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Pioneer the Possible



On Wednesday, 15 February, the Inclusive Society Institute attended the Pioneer the Possible symposium at the invitation of the Swedish Embassy. Borne out of the need for creative solutions to address local and international poly-crises, the host of the day, Ambassador Håkan Juholt, stressed that it could no longer be business as usual. Instead of attempting to tackle isolated events in silos, it is the task of all stakeholders to collaborate in building a more sustainable world. Complex issues would require innovative approaches that not only see obstacles but through working together find creative solutions. As such, it is not about seeing the impossible, but collaborating to pioneer the possible.


The first session showed how several companies were successful in building sustainable industries fit for the future. The country manager of mega Swedish textiles company H&M, Caroline Nelson, mentioned several initiatives whereby the company is finding creative solutions to the hitherto unsustainable business model of quick fashion. South Africa, she said, faces an excellent opportunity to rebuild its collapsed textiles industry, catapulting re-generative approaches for a collapsed industry. Instead of merely going back to previous approaches, industry leaders must upskill and invest in South African businesses to build a more sustainable model. According to Nelson, the “possibility to pioneer in South Africa is much easier”. We have the spirit and resilience required to create thriving, sustainable industries. We just have to work together and get things done.


In the second session, moderated by the Inclusive Society Institute’s CEO, Daryl Swanepoel, the discussion focused on how a sustainable, circular economy can be pioneered. Dr Roelof Botha spoke about how the introduction of a Basic Income Grant would advance the socio-economic condition of millions of South Africans. His comments follow the extensive work undertaken for the Institute on the feasibility of a Basic Income Grant. Pointing to the success of the Brazilian Bolso Familia programme that not only uplifted millions of people, but also stimulated economic growth, Dr Botha suggested that such a conditional grant programme would offer enormous benefit to South Africa’s indigent and well as to the national economy at large. His analysis is captured in an Institute report that will be released soon.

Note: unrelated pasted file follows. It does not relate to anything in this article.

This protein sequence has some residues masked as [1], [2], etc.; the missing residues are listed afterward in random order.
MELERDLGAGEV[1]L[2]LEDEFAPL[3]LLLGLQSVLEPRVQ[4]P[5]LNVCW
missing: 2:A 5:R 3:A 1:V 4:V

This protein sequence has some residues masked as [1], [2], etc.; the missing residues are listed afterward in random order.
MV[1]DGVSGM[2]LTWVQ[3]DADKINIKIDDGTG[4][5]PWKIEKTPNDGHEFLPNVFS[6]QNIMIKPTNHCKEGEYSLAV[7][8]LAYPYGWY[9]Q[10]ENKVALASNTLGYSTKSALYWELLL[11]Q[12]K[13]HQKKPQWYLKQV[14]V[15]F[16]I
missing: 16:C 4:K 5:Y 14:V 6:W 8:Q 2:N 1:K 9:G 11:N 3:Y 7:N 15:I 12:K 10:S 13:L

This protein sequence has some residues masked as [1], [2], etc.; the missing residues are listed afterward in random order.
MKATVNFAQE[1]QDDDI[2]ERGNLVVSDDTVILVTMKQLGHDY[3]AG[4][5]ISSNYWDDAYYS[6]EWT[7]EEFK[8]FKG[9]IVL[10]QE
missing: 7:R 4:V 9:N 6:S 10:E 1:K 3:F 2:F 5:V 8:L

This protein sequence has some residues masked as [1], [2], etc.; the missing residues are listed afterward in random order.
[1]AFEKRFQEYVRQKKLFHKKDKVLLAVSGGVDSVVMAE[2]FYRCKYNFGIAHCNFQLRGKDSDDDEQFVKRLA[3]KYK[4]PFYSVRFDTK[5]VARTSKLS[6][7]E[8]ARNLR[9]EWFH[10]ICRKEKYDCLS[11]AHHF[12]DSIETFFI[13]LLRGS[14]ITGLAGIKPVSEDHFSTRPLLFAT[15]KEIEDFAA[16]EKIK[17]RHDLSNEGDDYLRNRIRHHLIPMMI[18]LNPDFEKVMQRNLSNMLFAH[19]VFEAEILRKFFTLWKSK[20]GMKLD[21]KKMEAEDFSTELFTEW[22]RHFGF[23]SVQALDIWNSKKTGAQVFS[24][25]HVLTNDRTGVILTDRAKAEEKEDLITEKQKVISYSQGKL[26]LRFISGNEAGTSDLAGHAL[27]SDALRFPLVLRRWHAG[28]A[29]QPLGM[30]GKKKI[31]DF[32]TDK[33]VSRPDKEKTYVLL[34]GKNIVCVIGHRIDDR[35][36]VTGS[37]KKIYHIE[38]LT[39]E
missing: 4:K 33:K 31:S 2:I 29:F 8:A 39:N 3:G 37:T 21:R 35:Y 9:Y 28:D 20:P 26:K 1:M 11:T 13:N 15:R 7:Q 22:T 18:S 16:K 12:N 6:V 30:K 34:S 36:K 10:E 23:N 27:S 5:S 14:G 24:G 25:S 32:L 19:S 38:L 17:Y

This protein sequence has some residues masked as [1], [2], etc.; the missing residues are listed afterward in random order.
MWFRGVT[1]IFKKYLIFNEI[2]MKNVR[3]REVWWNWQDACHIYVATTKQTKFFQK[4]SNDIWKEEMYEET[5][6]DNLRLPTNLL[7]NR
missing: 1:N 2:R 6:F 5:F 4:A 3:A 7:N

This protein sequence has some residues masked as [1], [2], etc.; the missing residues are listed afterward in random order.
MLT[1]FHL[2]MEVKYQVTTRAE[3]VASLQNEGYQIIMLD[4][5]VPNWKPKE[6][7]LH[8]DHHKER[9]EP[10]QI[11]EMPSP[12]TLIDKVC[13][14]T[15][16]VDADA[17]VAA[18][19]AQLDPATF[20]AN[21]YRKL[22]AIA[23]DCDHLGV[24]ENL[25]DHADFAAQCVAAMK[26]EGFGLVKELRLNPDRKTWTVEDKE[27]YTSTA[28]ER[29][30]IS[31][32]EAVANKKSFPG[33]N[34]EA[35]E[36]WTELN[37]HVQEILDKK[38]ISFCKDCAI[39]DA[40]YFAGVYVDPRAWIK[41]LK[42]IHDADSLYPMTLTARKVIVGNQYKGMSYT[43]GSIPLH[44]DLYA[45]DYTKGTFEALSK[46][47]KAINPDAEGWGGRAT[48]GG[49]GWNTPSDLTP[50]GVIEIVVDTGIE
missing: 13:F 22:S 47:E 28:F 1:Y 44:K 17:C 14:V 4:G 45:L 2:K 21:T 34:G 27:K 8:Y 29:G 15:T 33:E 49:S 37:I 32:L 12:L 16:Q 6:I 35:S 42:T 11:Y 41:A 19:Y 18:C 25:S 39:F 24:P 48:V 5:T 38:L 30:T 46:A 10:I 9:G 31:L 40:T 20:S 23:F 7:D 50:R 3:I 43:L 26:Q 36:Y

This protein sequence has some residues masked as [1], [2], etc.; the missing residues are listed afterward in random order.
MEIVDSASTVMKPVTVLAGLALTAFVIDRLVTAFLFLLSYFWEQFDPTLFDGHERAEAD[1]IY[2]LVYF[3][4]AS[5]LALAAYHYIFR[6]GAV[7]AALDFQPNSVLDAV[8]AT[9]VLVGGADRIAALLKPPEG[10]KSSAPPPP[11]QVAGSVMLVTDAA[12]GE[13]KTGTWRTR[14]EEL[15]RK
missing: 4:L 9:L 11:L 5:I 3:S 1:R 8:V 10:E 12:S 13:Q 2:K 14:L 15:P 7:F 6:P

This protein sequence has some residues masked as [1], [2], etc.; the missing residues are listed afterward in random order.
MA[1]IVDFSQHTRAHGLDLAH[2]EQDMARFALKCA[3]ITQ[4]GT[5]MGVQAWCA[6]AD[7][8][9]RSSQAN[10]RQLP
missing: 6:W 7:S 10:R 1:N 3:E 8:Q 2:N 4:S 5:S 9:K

Further sessions focussed on several key national issues. Delegates representing youth and civil society groups agreed that the nation lacks trust in the political status quo. They echoed the call for broader inclusion in formal political structures and the need for civil society to organise and mobilise. Trust was again central when representatives from media and academic institutions agreed that open, critical and creative conversations are required by a broad cross-section of society.


After a busy and productive day, stakeholders agreed that a new politics was required in South Africa. One based on trust, cooperation, and mutual benefit. It was agreed that civil society organisations, the media and academia should do more to work with and bring together the private and public sectors in developing South African solutions for South African problems.

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